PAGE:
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The Importance of Being

Category Articles
Date April 1, 2010

Many years ago I was taking a class with Dr. R.C. Sproul. He said that most people find their identity either in ‘being’ or ‘doing.’ He pointed to his wife Vesta, who was sitting in the class, and said, ‘If you ask her what she does, she’ll answer, “I don’t do anything, I be.”‘ My best friend, who was sitting next to me, and who knows me all too well, turned and said to me, ‘You’re a do-er; I’m a be-er.’ (That is one who ‘be’s’, not a beer.)

Many Christians are caught up with the idea that individuals and churches have to do something to justify their existence. Yet, while we all ‘do’ things, I think we make a serious mistake when we get doing ahead of being. Think about the way Paul teaches us about the Christian life. The imperative (what you should do) follows the indicative (what you are). It is because you already are joined to Christ in his death and resurrection that you can do something about putting sin to death and living a new life. What you are always comes before and takes precedence over what you (try to) do. Your identity is complete; your performance is at its best always much less.

I think this principle applies to the whole of life. Think about the majority of Christian women. If you ask her, ‘What have you accomplished in your life?’ she is not likely to point to what many consider great accomplishments – making a scientific discovery, building a great company, exercising political power, and such.

Her real accomplishments most often have much more to do with being than with doing. She is a loving helpmeet, a nurturing mother, a faithful worshipper. What she does flows from what she is, and often does not look very important – cooking meals, changing diapers, running a household, driving carpools, showing hospitality, etc.

Now, please understand that I am not saying that women are so limited that this is about all they can do. I am saying something very different. I am saying that Christian women show us that being is far more important than doing. I am, for instance, using them as an example to men, who need to learn more about how important it is to be husbands, fathers, and worshippers and not to focus just on working, producing, and ruling things.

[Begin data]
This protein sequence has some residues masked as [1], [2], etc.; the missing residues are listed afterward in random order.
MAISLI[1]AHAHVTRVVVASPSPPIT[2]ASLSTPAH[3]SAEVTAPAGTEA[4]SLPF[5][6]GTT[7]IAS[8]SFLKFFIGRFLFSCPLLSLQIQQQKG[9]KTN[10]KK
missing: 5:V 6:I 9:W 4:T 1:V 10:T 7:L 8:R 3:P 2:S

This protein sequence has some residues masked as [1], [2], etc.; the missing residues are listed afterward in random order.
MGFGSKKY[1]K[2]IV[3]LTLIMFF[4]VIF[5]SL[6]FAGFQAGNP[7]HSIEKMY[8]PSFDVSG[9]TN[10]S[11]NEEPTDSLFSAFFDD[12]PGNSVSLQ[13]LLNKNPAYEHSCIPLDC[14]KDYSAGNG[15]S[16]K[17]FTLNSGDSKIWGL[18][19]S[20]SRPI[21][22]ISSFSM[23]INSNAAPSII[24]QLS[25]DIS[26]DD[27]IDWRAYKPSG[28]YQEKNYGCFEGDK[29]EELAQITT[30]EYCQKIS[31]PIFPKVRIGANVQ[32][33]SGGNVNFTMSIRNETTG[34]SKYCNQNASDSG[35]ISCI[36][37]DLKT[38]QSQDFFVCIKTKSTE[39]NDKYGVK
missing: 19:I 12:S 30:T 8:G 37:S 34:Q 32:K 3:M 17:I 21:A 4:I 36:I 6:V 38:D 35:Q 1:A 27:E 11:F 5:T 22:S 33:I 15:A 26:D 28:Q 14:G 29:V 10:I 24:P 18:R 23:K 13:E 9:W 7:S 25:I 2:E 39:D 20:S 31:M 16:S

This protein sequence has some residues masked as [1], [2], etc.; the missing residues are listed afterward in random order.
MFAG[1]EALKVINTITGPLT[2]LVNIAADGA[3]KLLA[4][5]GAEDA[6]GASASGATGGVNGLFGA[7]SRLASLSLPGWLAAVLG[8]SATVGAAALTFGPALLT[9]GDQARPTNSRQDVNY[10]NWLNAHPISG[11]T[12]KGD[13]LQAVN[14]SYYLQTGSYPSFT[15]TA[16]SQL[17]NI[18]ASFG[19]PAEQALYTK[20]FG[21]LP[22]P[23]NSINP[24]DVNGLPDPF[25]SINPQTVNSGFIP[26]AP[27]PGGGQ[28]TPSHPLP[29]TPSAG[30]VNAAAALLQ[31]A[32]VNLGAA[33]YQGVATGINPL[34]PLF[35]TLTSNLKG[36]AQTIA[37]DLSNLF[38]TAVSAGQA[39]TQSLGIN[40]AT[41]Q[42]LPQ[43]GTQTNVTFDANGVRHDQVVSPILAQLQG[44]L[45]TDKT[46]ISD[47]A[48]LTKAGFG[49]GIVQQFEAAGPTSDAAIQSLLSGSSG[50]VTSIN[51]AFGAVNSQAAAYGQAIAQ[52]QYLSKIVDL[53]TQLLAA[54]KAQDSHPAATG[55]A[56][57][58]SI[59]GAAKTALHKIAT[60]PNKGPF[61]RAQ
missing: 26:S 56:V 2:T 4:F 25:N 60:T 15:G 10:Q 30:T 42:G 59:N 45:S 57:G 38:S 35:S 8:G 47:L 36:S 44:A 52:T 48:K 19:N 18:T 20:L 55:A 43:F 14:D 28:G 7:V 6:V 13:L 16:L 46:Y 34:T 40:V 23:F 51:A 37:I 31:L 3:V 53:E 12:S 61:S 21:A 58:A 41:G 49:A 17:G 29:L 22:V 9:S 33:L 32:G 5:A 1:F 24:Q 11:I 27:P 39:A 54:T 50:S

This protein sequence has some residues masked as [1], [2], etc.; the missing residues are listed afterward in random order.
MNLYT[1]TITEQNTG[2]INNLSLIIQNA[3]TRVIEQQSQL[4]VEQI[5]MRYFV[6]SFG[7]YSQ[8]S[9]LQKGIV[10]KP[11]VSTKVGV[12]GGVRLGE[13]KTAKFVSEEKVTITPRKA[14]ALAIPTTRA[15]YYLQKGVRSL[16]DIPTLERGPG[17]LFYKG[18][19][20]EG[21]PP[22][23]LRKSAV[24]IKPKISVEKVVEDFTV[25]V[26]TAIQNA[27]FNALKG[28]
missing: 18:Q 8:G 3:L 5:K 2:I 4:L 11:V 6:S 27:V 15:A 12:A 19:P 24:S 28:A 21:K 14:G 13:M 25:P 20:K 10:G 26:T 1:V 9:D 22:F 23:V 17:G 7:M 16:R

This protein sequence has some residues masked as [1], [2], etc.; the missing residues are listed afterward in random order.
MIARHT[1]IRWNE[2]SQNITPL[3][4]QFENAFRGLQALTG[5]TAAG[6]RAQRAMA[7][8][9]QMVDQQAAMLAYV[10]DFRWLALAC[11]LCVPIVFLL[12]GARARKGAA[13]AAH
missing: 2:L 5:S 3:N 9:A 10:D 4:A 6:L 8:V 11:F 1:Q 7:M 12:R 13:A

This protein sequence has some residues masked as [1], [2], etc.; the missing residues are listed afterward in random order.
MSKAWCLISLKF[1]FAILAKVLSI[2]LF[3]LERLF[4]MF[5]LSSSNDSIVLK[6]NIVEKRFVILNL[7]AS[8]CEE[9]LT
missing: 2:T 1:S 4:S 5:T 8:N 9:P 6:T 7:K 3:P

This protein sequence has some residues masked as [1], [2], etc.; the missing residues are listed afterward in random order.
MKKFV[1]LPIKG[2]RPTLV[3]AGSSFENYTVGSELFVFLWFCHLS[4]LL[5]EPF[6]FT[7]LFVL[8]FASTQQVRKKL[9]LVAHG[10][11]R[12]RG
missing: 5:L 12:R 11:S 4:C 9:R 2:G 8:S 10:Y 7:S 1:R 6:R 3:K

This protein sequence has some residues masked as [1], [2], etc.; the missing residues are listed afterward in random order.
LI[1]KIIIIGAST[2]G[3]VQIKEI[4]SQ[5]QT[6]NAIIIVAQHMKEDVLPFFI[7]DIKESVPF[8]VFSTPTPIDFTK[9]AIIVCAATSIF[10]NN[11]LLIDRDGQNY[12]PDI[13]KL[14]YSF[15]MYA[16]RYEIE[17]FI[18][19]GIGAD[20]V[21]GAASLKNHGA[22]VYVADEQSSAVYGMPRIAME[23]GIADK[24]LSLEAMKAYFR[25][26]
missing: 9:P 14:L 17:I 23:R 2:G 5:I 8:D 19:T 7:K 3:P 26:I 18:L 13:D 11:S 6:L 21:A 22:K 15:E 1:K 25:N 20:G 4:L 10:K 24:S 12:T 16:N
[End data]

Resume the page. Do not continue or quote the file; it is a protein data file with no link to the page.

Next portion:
The mistake Christians make thinking about themselves as individuals we can also make thinking about the church. We can think the church has to do something to justify its existence. It is interesting that today evangelicals are tending to repeat what, I personally think, was a mistake early in the last century.

Both liberals who had lost confidence in the Bible and a supernatural Christ, and evangelicals who still believed in things like evangelism and missions, came to promote the ‘social gospel’ because simply holding and proclaiming the gospel did not do anything for society. So the church needed to support all kinds of social goods, such as promoting temperance and prohibition, working for peace (or, as in the case of Woodrow Wilson, making war to try to make the world safe for democracy), trying to improve the lot of tenement dwellers, etc. (I am not criticizing efforts to make society better. I am questioning the thinking that motivated the church to put such an emphasis on doing something to show its relevance.)

Today, it is almost a given that the church needs to do something besides preach the Word, administer the sacraments, nurture covenant children, shepherd the saints to heaven. These things that have more to do with being than with doing are often seen as only half the work of the church or as being quite insufficient if the church does not change the here and now for the good of people. This doing may take the form of the deed part of what is called word and deed ministry. Depending on an individual congregation this may mean community economic development, political activism, financial counselling, or a dozen other things. (Again, I am not criticizing these activities as such, but rather asking if Christ and the Apostles taught that the church should do such things.)

I think we can sell very short the power of the church being God’s people, Christ’s body, the Spirit’s temple. The church at worship, being the church, may not impress the world or even some Christians. But, it is all about things that are substantial and eternal.

Not too long after we got out of seminary, one of my classmates commented on the value of what he had learned from the pastoral care courses. He said that his experience had affirmed ‘the power of presence’ when people were in crisis. That is, when people experienced sickness, death, and the great trials of life, a minister’s being there counted for much. It was not so much what he did but that he was there as a minister of Word and sacrament that mattered most.

Don’t underestimate the temporal and eternal significance of the church’s being there in this world that is passing away.

William H Smith is Pastor of Covenant Presbyterian Church (PCA) in Louisville, Mississippi.

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